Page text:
LANG 2013 Comedy and Tragedy

Credit Points 10

Legacy Code 100900

Coordinator Helen Basides Opens in new window

Description This unit will examine the theory, writing and performance of Western Tragedy and comedy. The generic terms "tragedy" and "comedy" will provide signposts for both historical and theoretically modern approaches to a range of plays. Texts selected from the period since 1950 may represent comedy and/or tragedy in popular culture, and may have been written for media other than the stage, such as television and film.

School Humanities & Comm Arts

Student Contribution Band HECS Band 1 10cp

Check your HECS Band contribution amount via the Fees page.

Level Undergraduate Level 2 subject

Equivalent Subjects LGYB 4589 - Comedy and Tragedy

Restrictions Successful completion of 40 credit points of study in currently enrolled program.

Learning Outcomes

On successful completion of this subject, students should be able to:
  1. Demonstrate an understanding of the plays under analysis in an intellectual context established in lectures, seminars and through wider secondary reading.
  2. Identify generic conventions of tragedy and of comedy that are employed or subverted in the texts set for study.
  3. Explain the relationship of the plays (and other texts set for study) to contemporary and modern genre theory.
  4. Conceptualise and generalise historically concerning tragedy and comedy in the periods examined.
  5. Produce an individual, carefully considered written and oral discussions on issues relating to the generic/historical study of the set texts.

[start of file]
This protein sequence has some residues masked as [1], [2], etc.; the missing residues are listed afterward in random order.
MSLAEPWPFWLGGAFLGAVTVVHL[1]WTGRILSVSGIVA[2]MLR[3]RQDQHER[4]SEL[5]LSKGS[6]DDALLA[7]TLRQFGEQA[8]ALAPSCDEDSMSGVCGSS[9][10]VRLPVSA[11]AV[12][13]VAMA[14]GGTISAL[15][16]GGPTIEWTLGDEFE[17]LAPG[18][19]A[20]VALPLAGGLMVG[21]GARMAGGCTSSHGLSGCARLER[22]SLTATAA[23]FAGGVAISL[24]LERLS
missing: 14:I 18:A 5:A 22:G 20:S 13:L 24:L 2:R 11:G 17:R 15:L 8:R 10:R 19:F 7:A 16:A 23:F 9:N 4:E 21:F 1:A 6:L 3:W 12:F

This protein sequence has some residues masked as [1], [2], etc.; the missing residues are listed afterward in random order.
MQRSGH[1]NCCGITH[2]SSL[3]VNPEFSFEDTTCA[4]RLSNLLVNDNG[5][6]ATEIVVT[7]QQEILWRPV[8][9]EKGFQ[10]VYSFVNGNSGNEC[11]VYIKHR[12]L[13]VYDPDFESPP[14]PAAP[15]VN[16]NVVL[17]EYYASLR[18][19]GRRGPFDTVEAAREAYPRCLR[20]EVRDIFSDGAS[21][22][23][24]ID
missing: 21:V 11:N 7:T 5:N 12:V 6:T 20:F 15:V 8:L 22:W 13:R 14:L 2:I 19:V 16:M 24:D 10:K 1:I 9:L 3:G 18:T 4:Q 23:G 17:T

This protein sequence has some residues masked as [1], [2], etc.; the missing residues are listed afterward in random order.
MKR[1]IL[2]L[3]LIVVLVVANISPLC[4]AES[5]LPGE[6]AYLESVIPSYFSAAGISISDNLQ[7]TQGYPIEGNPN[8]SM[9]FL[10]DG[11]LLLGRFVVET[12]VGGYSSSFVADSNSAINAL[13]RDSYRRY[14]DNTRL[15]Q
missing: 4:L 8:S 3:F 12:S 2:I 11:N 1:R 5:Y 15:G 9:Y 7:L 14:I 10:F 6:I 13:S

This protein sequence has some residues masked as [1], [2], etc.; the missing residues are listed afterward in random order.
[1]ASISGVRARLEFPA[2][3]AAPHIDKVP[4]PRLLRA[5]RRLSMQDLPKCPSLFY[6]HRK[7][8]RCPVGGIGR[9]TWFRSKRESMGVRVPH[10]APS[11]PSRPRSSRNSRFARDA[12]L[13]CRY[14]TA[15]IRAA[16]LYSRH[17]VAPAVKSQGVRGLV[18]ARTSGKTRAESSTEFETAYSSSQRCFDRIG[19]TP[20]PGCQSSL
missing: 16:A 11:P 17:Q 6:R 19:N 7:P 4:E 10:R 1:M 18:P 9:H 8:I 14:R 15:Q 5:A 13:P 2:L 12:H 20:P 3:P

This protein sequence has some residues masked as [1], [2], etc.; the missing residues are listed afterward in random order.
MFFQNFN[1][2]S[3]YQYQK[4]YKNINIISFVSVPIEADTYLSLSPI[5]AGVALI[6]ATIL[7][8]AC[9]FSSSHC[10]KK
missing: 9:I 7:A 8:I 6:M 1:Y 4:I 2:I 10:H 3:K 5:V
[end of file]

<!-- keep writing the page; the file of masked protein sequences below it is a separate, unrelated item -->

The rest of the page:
Subject Content

Debates about the nature, origins, and cultural locus of the genres of comedy and tragedy (Aristotle, Hobbes, Freud, Steiner, Frye, Barber, Bakhtin, Eagleton)
Debates about the "continuity" and/or demise of traditions of comedy and tragedy
Comedy and tragedy in the classical period (5th Century BCE-1st Century AD)
Shakespearean comedy and tragedy in Elizabethan England (Bradley, Frye, Barber, Reiss, Greenblatt, Bloom)
Debates about the "death" of tragedy (Steiner) and the rise of "liberal" tragedy (Williams) in the 19th century
Modern tragedy (Eagleton)
Contemporary television comedy.
Case studies: selected comedies and tragedies from the classical, Shakespearean and "modern" periods.

Assessment

The following table summarises the standard assessment tasks for this subject. Please note this is a guide only. Assessment tasks are regularly updated, where there is a difference your Learning Guide takes precedence.

Item Length Percent Threshold Individual/Group Task
1. Short Analysis Task 1 1,800 words total (tasks 1 and 2 ) 25 N Individual
2. Short Analysis Task 2 1,800 words total (tasks 1 and 2 ) 25 N Individual
3. Online quizzes 4 quizzes 10 N Individual
4. Essay 1,500 words 40 N Individual

Summer A

The following table summarises the standard assessment tasks for this subject. Please note this is a guide only. Assessment tasks are regularly updated, where there is a difference your Learning Guide takes precedence.

Item Length Percent Threshold Individual/Group Task
N Individual
N Individual
N Individual
N Individual

Prescribed Texts

  • A set on primary readings complied by the subject coordinator

Teaching Periods

Structures that include subject